Breeding Egg-Laying Aquarium Fish, Part Three: Environment
This is the third in a series of articles on breeding egg-laying aquarium fish. In Part Two, we discussed why you want to become skilled at hatching and harvesting brine shrimp. (Hint: your babies need to eat!)
This article deals with the environment you should provide your fish to help induce spawning, and successfully raise the resulting baby fish.
As explained in Part One, we are going to prepare a “species-only” tank, which will be the home of the particular fish we want to breed. I recommend 10 gallon tanks, because they are cheap, readily available, and easy to pick up, and thus clean.
Notice I said tanks. Yes, you can successfully breed egg-layers using only one tank, but it is easier with two or more. The simple reason for this is that more than one tank allows you to separate the adults from the fry.
This is going to sound heretical to some experienced aquarists, but I do not use heaters in my tanks. If you’ve ever had a heater fail, you’ll know why – boiled fish! Besides, I like to keep my tanks simple, with as few electrical devices as possible. Many tropical fish are comfortable at the same temperatures we are, so supplemental heat is unnecessary. However, if you live in a cold area, or like your house to be kept at 60 degrees, you may want to get a heater for your tank. It’s up to you.
You’ll probably want a basic lighting fixture, or hood, for your tank, although I have also just used a piece of glass with a portable florescent light placed on top of it. Note that if where you live aquarium hoods using incandescent bulbs, (and the incandescent bulbs themselves!), are still available, these fixtures give off a lot of heat, which would be yet another reason to pass on putting a heater in the tank.
Whether you want a filter or not is also up to you. Just bear in mind that without a filter you’ll be changing the water in the tank much more often. I used to not use filters, conditioning large amounts of water in a big plastic trash can, (which was bought specifically for this purpose), by letting it sit for a day or so, and making frequent water changes. These days that is too much work for me, so I use power filters that hang on the back of the tank. Also bear in mind that if you live in the USA, you probably have chloramine in your water, which persists longer than chlorine. (Neither of these is all that great for you either, by the way, but both are preferable to drinking contaminated water.) At any rate, you should accept that you will need to treat your water with a conditioner designed to make tap water safe for fish. The days of knowing you could simply leave water sitting out overnight to let the chlorine escape are gone.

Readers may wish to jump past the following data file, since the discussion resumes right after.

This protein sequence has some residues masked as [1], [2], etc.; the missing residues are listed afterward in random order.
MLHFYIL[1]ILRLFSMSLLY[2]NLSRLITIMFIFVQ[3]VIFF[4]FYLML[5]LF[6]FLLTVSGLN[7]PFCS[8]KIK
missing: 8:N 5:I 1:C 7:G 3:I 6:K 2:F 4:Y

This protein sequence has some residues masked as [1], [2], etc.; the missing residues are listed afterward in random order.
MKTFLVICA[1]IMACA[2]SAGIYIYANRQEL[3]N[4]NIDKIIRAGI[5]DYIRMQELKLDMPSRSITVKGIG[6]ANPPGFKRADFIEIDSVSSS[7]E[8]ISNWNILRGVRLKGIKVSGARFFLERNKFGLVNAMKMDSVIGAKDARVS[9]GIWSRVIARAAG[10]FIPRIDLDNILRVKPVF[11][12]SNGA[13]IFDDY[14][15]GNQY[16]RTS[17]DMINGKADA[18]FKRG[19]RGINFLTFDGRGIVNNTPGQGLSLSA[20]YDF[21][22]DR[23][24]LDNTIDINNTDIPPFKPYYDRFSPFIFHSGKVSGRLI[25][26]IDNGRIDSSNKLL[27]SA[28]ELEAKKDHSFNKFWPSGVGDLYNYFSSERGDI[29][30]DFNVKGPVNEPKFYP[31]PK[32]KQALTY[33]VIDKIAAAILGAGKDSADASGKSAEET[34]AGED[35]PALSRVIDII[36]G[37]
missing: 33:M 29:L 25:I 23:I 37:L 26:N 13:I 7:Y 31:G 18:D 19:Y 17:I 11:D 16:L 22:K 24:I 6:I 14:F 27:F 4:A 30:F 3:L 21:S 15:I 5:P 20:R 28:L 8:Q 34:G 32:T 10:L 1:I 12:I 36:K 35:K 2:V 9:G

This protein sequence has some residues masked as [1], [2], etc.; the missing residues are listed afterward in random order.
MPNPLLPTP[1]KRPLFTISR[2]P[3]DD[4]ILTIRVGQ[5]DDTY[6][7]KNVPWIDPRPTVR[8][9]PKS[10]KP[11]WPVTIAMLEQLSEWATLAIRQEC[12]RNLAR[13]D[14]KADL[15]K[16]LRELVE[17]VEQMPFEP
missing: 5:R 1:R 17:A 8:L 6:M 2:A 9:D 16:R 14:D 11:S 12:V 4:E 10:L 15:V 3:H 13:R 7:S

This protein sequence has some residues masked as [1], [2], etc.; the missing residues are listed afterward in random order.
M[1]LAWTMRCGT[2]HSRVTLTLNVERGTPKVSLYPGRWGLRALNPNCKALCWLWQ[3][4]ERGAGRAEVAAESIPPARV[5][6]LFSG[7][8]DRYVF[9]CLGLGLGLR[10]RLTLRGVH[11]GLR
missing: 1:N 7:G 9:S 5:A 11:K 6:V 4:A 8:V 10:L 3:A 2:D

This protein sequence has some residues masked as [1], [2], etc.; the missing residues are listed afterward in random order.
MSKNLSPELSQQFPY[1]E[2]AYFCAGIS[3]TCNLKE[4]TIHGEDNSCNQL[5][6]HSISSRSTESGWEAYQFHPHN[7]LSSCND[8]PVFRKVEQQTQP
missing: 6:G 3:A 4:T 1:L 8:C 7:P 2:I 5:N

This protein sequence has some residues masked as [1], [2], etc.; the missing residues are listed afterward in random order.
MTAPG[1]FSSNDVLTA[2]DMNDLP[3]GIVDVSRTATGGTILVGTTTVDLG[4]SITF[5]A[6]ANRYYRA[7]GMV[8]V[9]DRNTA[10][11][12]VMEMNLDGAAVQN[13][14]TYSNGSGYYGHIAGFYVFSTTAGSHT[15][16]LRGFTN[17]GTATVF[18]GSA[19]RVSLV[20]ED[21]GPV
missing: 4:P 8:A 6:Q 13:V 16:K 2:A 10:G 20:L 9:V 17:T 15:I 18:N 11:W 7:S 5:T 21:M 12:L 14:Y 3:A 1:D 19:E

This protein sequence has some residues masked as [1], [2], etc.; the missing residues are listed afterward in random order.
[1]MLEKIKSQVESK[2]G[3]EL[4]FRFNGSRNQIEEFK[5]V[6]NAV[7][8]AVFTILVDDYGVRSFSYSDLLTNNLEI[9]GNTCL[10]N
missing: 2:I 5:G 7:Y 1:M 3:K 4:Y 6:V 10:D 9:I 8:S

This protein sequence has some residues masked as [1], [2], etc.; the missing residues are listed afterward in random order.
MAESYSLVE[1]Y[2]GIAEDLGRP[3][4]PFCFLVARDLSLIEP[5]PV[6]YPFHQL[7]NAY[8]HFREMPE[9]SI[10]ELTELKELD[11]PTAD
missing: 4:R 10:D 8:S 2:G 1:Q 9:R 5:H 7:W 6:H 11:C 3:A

Water hardness? pH? You can mess with those if you want to, but this is supposed to be a beginner’s guide. I personally have never ever tested my tanks for water hardness or pH, and I have kept, and bred, mollies in the same tank as corydoras. (Don’t do that, at least starting out. Give the Corys their own tank!) My advice for you is to start out with fish that will acclimate to your water, whatever its composition, then as you have more experience try your hand at those fish who require more exact environmental conditions, (e.g., many dwarf cichlids). But by all means …. if you have the desire to “fine tune” the water in your fish tank, don’t let me dissuade you!
The bottom of the tank should be bare, or covered with marbles. If you prefer, you could use those decorative stones they sell in craft stores. Just be sure you aren’t introducing a toxic material to your tank.
I like to grow one or more plants in the tank. Amazon swords work best for me, though most of them do get a bit too large for a 10 gallon tank. I grow all my plants in small pots. First I line the drainage holes in the bottom of the pots with landscape fabric, which in theory will let only water out. Then I put in about an inch or so of gravel. Next, I do what everyone will tell you not to do: I put some soil in the pot. (Yes, some of the dirt will manage to leak through the landscape fabric and out the bottom of the pot.) I then place the plant in the pot, and start covering its roots with gravel. I top off the pot with a quarter inch or so layer of sand.
Plastic plants are good too, and the more finely-leaved types will provide good hiding places for the fry, so they won’t become one of the adult fish’s meal. Just be sure that the plastic plants you select are actually designed for aquarium use. I once killed off a whole tank of zebra danios by putting into their tank plastic plants I had bought at a discount store. These plants had a metal core, (used to position them for decorating, I suppose), which eventually began to rust and release toxins.
Finally, I allow some algae to grow on the sides and back of the tank. (The front I keep clear.) This, along with the potted plants, will be our “infusoria insurance”. I still think infusoria never lives up to its hype, but in case our brine shrimp hatcheries all suddenly fail, we can hope that the presence of organisms living off the algae and potted plants will be enough to pull a few of the fry through.
Okay, now that we’ve got our brine shrimp hatching, and our aquariums set up, let’s move on to Part Four, where we’ll discuss some of what I consider are the easiest egg-laying fish to spawn.